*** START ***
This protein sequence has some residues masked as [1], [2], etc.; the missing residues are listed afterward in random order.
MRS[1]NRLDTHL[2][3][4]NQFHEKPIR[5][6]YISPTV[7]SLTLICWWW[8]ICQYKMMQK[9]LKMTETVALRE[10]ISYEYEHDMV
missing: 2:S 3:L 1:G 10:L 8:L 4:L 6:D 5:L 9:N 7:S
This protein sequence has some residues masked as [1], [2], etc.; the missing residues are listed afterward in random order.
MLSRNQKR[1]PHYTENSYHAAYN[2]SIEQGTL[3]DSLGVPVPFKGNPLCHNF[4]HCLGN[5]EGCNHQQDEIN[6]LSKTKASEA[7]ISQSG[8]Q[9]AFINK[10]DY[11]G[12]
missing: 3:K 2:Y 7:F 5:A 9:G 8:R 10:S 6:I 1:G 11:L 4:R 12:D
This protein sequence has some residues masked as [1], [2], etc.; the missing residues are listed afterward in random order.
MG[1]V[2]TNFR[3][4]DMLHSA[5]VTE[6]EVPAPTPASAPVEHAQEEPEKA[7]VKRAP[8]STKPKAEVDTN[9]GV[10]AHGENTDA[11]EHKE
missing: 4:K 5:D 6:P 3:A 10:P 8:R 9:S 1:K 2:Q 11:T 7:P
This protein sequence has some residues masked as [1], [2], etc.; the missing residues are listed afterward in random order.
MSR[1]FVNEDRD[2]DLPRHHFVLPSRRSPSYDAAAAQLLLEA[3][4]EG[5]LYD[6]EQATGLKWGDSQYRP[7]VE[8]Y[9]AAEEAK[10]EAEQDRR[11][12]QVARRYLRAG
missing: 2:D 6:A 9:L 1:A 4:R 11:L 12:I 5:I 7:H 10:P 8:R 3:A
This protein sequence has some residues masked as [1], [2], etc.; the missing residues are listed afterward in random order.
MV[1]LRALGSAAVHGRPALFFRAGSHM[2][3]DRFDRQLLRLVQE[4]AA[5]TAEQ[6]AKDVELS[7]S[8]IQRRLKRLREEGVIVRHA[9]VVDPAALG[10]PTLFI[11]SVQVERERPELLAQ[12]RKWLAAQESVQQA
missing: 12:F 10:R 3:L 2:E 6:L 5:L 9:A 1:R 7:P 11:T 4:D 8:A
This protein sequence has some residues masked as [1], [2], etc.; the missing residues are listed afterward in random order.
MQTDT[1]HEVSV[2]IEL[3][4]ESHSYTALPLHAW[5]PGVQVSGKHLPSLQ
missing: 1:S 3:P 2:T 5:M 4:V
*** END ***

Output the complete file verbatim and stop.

This protein sequence has some residues masked as [1], [2], etc.; the missing residues are listed afterward in random order.
MRS[1]NRLDTHL[2][3][4]NQFHEKPIR[5][6]YISPTV[7]SLTLICWWW[8]ICQYKMMQK[9]LKMTETVALRE[10]ISYEYEHDMV
missing: 2:S 3:L 1:G 10:L 8:L 4:L 6:D 5:L 9:N 7:S
This protein sequence has some residues masked as [1], [2], etc.; the missing residues are listed afterward in random order.
MLSRNQKR[1]PHYTENSYHAAYN[2]SIEQGTL[3]DSLGVPVPFKGNPLCHNF[4]HCLGN[5]EGCNHQQDEIN[6]LSKTKASEA[7]ISQSG[8]Q[9]AFINK[10]DY[11]G[12]
missing: 3:K 2:Y 7:F 5:A 9:G 8:R 10:S 6:I 1:G 11:L 4:R 12:D
This protein sequence has some residues masked as [1], [2], etc.; the missing residues are listed afterward in random order.
MG[1]V[2]TNFR[3][4]DMLHSA[5]VTE[6]EVPAPTPASAPVEHAQEEPEKA[7]VKRAP[8]STKPKAEVDTN[9]GV[10]AHGENTDA[11]EHKE
missing: 4:K 5:D 6:P 3:A 10:P 8:R 9:S 1:K 2:Q 11:T 7:P
This protein sequence has some residues masked as [1], [2], etc.; the missing residues are listed afterward in random order.
MSR[1]FVNEDRD[2]DLPRHHFVLPSRRSPSYDAAAAQLLLEA[3][4]EG[5]LYD[6]EQATGLKWGDSQYRP[7]VE[8]Y[9]AAEEAK[10]EAEQDRR[11][12]QVARRYLRAG
missing: 2:D 6:A 9:L 1:A 4:R 11:L 12:I 5:I 7:H 10:P 8:R 3:A
This protein sequence has some residues masked as [1], [2], etc.; the missing residues are listed afterward in random order.
MV[1]LRALGSAAVHGRPALFFRAGSHM[2][3]DRFDRQLLRLVQE[4]AA[5]TAEQ[6]AKDVELS[7]S[8]IQRRLKRLREEGVIVRHA[9]VVDPAALG[10]PTLFI[11]SVQVERERPELLAQ[12]RKWLAAQESVQQA
missing: 12:F 10:R 3:L 2:E 6:L 5:L 9:A 1:R 7:P 11:T 4:D 8:A
This protein sequence has some residues masked as [1], [2], etc.; the missing residues are listed afterward in random order.
MQTDT[1]HEVSV[2]IEL[3][4]ESHSYTALPLHAW[5]PGVQVSGKHLPSLQ
missing: 1:S 3:P 2:T 5:M 4:V